Welcome guest, Sign in

Home

Cancer Biology

In vivo Efficacy Studies in Cell Line and Patient-derived Xenograft Mouse Models

Featured protocol,  Authors: Elizabeth A. Tovar
Elizabeth A. TovarAffiliation: Center for Cancer and Cell Biology, Van Andel Research Institute, Grand Rapids, Michigan, USA
Bio-protocol author page: a3966
Curt J. Essenburg
Curt J. EssenburgAffiliation: Center for Cancer and Cell Biology, Van Andel Research Institute, Grand Rapids, Michigan, USA
Bio-protocol author page: a3967
 and Carrie Graveel
Carrie GraveelAffiliation: Center for Cancer and Cell Biology, Van Andel Research Institute, Grand Rapids, Michigan, USA
For correspondence: carrie.graveel@vai.org
Bio-protocol author page: a3968
date: 1/5/2017, 87 views, 0 Q&A
DOI: https://doi.org/10.21769/BioProtoc.2100.

Brief version appeared in Clin Cancer Res, Feb 2016
In vivo xenograft models derived from human cancer cells have been a gold standard for evaluating the genetic drivers of cancer and are valuable preclinical models for evaluating the efficacy of cancer therapeutics. Recently, patient-derived tumorgrafts from multiple tumor types have been developed and shown to more accurately recapitulate the molecular and histological heterogeneity of cancer. Here we detail the procedures for developing patient-derived xenograft models from breast cancer tissue, cell-based xenograft models, serial tumor transplantation, tumor measurement, and drug treatment.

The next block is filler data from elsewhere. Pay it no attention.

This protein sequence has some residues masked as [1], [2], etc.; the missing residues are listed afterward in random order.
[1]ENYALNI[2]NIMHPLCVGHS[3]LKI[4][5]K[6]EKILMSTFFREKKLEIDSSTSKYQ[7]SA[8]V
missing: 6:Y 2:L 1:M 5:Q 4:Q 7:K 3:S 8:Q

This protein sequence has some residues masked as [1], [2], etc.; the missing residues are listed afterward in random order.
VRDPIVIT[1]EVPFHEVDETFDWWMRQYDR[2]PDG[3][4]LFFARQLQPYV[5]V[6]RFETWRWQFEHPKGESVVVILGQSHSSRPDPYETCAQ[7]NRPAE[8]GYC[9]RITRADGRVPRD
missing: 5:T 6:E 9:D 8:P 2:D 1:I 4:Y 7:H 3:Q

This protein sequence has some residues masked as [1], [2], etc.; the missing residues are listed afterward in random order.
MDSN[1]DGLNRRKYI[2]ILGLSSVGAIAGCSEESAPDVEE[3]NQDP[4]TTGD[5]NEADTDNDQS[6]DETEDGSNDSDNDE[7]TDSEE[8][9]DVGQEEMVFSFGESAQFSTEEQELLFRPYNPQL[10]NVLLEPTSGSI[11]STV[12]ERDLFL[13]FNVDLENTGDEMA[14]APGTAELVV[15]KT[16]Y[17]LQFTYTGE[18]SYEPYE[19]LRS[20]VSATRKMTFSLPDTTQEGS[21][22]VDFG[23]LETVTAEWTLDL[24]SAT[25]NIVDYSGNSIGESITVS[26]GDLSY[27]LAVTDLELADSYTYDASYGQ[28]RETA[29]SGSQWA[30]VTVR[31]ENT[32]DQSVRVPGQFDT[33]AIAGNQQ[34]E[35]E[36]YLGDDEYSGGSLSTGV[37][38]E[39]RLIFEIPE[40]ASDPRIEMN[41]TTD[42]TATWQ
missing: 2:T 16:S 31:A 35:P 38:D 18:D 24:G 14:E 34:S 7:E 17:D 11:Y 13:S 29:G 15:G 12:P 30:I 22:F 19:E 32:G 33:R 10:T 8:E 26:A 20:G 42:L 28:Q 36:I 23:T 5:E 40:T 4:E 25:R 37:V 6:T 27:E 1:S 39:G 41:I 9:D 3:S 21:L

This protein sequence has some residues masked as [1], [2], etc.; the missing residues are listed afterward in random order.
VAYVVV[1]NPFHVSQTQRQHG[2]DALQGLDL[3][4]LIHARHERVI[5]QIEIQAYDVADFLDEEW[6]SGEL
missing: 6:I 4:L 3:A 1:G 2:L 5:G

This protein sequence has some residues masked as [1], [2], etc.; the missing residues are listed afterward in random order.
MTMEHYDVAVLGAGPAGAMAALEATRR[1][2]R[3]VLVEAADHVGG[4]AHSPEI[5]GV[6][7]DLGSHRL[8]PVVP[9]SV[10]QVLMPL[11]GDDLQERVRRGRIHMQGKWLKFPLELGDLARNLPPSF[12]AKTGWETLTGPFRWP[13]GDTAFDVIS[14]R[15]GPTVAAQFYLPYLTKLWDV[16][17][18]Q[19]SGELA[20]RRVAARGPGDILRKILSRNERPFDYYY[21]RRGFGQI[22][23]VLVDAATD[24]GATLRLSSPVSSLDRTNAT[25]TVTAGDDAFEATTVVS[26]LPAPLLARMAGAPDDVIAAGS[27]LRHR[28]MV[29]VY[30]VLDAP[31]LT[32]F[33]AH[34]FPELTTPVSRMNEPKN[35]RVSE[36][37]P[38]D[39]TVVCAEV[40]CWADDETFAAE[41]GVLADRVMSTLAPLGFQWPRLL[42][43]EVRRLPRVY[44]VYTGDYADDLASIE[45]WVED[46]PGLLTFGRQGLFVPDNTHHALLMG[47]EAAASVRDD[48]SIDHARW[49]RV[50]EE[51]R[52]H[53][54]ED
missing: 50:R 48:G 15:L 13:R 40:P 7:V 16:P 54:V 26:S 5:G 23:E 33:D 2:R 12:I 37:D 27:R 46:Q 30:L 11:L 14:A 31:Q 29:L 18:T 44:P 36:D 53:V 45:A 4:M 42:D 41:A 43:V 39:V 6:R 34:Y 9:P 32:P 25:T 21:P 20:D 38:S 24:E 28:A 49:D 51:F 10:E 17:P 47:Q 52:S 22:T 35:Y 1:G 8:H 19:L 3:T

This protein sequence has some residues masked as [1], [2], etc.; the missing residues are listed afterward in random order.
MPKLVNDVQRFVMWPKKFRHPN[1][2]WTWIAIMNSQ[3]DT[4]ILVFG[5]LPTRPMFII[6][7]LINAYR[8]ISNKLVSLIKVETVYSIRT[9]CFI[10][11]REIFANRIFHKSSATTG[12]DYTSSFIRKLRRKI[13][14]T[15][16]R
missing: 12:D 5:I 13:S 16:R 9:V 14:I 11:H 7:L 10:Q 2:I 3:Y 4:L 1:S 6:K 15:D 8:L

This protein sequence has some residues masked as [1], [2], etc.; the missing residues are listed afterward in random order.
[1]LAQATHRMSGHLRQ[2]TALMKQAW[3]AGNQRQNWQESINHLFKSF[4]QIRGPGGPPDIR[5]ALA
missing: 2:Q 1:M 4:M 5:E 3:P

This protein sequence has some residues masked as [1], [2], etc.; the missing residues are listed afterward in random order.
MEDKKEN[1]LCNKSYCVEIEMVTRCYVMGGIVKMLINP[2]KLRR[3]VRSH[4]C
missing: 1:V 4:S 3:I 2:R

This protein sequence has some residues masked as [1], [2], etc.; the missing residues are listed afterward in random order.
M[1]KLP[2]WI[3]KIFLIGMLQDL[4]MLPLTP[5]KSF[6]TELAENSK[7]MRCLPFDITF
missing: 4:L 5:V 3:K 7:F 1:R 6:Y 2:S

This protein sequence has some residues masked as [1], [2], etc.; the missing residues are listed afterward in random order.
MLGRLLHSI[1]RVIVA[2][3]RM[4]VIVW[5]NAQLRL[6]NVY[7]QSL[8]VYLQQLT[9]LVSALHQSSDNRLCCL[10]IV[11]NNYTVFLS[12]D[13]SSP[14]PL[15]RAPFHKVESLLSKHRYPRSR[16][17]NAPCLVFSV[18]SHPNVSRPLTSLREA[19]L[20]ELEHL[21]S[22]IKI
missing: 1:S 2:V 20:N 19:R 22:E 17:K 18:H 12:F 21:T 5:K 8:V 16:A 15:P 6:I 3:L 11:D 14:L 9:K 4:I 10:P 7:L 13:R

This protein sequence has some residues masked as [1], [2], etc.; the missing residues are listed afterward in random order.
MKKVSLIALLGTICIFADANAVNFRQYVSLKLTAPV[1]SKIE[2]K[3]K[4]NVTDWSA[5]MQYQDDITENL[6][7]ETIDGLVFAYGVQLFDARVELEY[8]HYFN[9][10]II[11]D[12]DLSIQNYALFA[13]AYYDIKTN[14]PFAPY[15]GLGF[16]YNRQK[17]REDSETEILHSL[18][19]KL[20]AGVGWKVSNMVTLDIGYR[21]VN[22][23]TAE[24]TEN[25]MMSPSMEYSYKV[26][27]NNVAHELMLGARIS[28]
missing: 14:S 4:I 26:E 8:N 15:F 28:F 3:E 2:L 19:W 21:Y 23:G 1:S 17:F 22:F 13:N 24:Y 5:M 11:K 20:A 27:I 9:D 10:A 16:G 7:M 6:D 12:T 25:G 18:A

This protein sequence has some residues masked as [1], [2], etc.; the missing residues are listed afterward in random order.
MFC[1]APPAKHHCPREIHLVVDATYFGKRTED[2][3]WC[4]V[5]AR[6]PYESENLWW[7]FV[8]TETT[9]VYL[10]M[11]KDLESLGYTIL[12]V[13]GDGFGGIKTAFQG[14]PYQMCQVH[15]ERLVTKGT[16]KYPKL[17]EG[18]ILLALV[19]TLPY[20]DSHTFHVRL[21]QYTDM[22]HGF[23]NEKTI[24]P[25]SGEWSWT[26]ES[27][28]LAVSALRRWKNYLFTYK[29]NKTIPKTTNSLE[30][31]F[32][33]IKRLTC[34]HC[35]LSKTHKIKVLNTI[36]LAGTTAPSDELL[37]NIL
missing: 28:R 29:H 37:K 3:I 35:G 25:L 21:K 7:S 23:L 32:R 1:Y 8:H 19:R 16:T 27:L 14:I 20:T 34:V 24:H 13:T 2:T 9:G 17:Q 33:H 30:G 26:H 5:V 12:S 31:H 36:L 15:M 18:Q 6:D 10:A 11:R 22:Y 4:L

Measuring Procaspase-8 and -10 Processing upon Apoptosis Induction

Featured protocol,  Authors: Sabine Pietkiewicz
Sabine PietkiewiczAffiliation: Translational Inflammation Research, Institute of Experimental Internal Medicine, Otto von Guericke University Magdeburg, Medical Faculty, Magdeburg, Germany
Present address: Medical advisory service of social health insurance, Essen, Germany
Bio-protocol author page: a3934
Clara Wolfe
Clara WolfeAffiliation: Translational Inflammation Research, Institute of Experimental Internal Medicine, Otto von Guericke University Magdeburg, Medical Faculty, Magdeburg, Germany
Bio-protocol author page: a3935
Jörn H. Buchbinder
Jörn H. BuchbinderAffiliation: Translational Inflammation Research, Institute of Experimental Internal Medicine, Otto von Guericke University Magdeburg, Medical Faculty, Magdeburg, Germany
Bio-protocol author page: a3936
 and Inna N. Lavrik
Inna N. LavrikAffiliation 1: Translational Inflammation Research, Institute of Experimental Internal Medicine, Otto von Guericke University Magdeburg, Medical Faculty, Magdeburg, Germany
Affiliation 2: Federal research center Institute of Cytology and Genetics, Novosibirsk, Russia
For correspondence: inna.lavrik@med.ovgu.de
Bio-protocol author page: a3937
date: 1/5/2017, 97 views, 0 Q&A
DOI: https://doi.org/10.21769/BioProtoc.2081.

Brief version appeared in Cell Death Differ, Apr 2016